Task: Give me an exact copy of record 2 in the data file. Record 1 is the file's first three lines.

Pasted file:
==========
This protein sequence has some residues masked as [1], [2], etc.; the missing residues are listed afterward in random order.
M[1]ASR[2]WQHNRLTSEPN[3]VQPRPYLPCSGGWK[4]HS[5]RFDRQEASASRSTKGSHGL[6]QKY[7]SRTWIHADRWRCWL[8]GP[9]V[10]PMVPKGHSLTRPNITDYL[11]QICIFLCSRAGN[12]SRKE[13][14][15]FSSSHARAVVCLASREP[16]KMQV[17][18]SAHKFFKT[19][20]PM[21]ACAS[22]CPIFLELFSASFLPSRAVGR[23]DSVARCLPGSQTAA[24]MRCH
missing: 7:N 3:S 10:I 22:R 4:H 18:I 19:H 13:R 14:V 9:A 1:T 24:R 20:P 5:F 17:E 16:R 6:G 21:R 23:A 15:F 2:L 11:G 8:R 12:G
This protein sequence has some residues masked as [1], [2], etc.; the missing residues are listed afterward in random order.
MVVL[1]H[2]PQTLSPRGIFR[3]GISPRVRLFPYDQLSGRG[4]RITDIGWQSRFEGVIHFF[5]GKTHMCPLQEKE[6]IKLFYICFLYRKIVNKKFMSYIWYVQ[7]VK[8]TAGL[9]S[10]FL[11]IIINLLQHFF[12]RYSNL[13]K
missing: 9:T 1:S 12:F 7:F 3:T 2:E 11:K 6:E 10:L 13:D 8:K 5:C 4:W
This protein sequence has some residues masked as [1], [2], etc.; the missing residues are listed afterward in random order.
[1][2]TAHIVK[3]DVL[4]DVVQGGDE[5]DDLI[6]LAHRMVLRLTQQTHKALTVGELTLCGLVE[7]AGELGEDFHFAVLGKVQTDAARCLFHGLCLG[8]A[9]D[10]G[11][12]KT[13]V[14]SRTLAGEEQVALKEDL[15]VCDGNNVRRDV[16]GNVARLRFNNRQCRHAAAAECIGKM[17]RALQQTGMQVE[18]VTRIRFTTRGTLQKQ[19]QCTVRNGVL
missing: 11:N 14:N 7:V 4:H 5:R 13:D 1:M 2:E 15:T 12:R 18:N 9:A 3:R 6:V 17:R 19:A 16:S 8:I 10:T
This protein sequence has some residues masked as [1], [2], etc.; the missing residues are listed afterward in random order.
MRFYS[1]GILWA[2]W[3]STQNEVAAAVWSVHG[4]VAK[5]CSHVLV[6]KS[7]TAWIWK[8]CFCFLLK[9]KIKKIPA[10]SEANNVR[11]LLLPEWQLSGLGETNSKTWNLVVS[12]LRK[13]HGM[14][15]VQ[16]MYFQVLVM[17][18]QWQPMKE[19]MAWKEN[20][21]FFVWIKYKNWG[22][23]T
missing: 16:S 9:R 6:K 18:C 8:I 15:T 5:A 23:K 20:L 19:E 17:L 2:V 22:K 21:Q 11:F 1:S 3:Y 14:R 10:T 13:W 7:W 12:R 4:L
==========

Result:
This protein sequence has some residues masked as [1], [2], etc.; the missing residues are listed afterward in random order.
MVVL[1]H[2]PQTLSPRGIFR[3]GISPRVRLFPYDQLSGRG[4]RITDIGWQSRFEGVIHFF[5]GKTHMCPLQEKE[6]IKLFYICFLYRKIVNKKFMSYIWYVQ[7]VK[8]TAGL[9]S[10]FL[11]IIINLLQHFF[12]RYSNL[13]K
missing: 9:T 1:S 12:F 7:F 3:T 2:E 11:K 6:E 10:L 13:D 8:K 5:C 4:W